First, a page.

Degas’s Realist roots are evident in comparison to the work of Jean Francois Millet. Millet depicted rural life as meager, but noble and superior to that of the cynical urban environment. In The Angelus, his peasant couple is bathed in golden light, surrounded by the majestic expanse of nature; they are one with each other and in communion with their Creator. They are rooted to the soil, but not bound by it. Wholeness and kinship made possible through faith, sincerity, and honest labor. Degas makes the same point by showing the inverse. Our protagonists sulk in the shadows of dying light in a dingy, claustrophobic space. The few glittering bric-a-bracs serve only to highlight the room’s sparseness rather than fill it. What they have acquired in urban convenience and leisure does not justify what they have lost in themselves and in each other.
One can also see how Degas was reaching for something beyond Realism, in form and content, through comparison to the work of Gustave Courbet. Unlike Courbet’s The Stone Breakers, which also features two people suffering the unpleasant realities of contemporary French life, one does not know what preceded Interior’s fleeting glimpse, nor does one know what is to follow. Rather, Courbet imbues certainty that father and son are locked in a cradle-to-grave cycle of rural poverty and brutal labor through precise brushwork capturing their tattered clothes and filthy hands. By contrast, Degas’s man and woman possess a ghostly quality — their features seem to slip in and out of the shadows. Though they are paralyzed by the tension between them, one senses, through the lack of moralizing narrative, the precariousness imbued by the endless choices of urban existence.
While one may never be able to identify the precise relationship between the man and woman, by examining Degas’s numerous studies for the work, one can deduce he intended for both to be of the bourgeoisie. This is obvious for the man in the final work, dressed in a well-tailored suit, with his top hat placed at a remove. It is less so for the woman who is clad only in a chemise and what could be her crumpled dress. One also sees a nondescript cloak and bonnet, but it is the discarded corset that tells the tale.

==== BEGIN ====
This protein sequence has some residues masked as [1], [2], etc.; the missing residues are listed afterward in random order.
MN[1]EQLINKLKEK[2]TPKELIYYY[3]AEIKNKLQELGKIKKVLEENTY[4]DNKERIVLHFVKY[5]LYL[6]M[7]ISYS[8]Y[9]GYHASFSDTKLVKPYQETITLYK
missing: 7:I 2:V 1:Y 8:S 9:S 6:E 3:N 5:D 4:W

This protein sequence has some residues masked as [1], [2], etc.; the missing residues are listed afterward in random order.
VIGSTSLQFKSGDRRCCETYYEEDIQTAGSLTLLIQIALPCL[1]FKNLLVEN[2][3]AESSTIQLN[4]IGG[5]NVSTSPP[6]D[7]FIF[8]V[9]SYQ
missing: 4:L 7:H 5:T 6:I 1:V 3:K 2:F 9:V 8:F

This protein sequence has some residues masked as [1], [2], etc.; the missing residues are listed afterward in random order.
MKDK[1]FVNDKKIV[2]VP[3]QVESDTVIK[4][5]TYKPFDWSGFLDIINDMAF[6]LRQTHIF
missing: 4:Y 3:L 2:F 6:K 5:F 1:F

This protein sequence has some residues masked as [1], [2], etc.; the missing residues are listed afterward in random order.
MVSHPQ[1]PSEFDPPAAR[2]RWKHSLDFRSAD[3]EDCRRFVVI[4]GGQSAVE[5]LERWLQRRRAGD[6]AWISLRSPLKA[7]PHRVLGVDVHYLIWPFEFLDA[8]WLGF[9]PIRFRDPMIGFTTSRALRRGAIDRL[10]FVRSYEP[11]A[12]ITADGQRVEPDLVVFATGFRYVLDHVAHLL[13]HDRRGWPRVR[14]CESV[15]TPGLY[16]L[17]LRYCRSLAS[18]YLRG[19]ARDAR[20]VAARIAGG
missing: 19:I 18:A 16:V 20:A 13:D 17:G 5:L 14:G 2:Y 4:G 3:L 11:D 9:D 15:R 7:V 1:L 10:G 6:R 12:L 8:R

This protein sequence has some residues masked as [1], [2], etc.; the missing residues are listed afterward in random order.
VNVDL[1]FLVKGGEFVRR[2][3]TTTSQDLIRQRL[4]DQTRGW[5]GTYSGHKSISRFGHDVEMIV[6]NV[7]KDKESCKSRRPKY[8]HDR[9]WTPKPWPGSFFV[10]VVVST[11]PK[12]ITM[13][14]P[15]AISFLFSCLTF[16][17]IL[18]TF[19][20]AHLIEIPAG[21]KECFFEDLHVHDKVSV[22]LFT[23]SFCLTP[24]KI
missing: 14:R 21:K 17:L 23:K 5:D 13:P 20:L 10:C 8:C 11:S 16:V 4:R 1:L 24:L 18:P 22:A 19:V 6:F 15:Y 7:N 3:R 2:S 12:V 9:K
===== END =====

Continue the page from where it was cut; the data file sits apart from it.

While most women of all classes wore some type of corset during this era, sex workers and working-class women were limited to wearing front-fastening designs as they were both inexpensive and could be put on without assistance. Women of the bourgeoisie, who had the extra-hands of a servant at their disposal, wore the back-laced design Degas depicts here. Such details are necessary to establish the social status of the protagonists, as this was a subject of importance to an avid flâneur like Degas.
Flâneurs were intellectual dandies who made a science out of people watching. Aided by physiologies — pamphlets which described how to discern social status or occupation based on factors such as physical characteristics, dress, and demeanor — flâneurs immersed themselves in Paris’s community of strangers. Like other Impressionist works, Interior puts the viewer in the position of a flâneur — an idea reinforced by the title. Yes, it is the interior of the room, but it is also the interior of private lives. One is intimately observing the domestic discord often found in the bourgeoisie home in the mid-19th century as both sexes began to question their place in a modern society fraught with shifting mores.
In addition to the aforementioned costumes, Degas offers subtle details providing further insight as to who one is viewing. For example, the prominent sowing kit containing an embroidery hoop and lace collar suggests the virtuous hobby of a gentlewoman rather than the trade of a seamstress. By contrast, the man’s pointed ears have a satyr-like quality symbolizing insatiable lust. The room, which is furnished too sparsely to be considered haute-bourgeoisie, is comfortably middle class. It contains both feminine details — the floral wallpaper — and symbols of masculine worldliness — the map upon the wall — suggesting a long-shared space. Conversely, the single bed cluttered with outwear is more indicative of hasty assignation in a hotel than settled domesticity.
Degas may not have wanted viewers to know whether what they are seeing is the result of a single unspeakable transgression or what remains after years of estrangement, but he was adamant they see it as perpetrated by individuals not unlike themselves.
Truth But Not Answers
During his lifetime, Degas was bestowed many labels by friends, critics, and contemporaries. The celibate. The curmudgeon. Vincent van Gogh referred to him as the “humble notary” for what he perceived as a dispassionate style. Others accused him of being a misogynist — a description that stuck among art critics until only recently — primarily because he didn’t idealize the female form to please the male gaze. However, Degas never felt the urge to address them or explain himself or add context. Because, while these labels might tell part of his story, he was comfortable being as enigmatic as his Interior, and that is perhaps part of the larger truth in this work.
Stranger or loved one, there is something unknowable inside each one of us. As such, the protagonists of the Interior cannot navigate the divide between them any more than Parisians of the Second Empire could comfortably do so with strangers on the teeming streets or with a lover behind closed doors. Degas’s subtle articulation of this uncomfortable truth continues to resonate softly but is no less disquieting.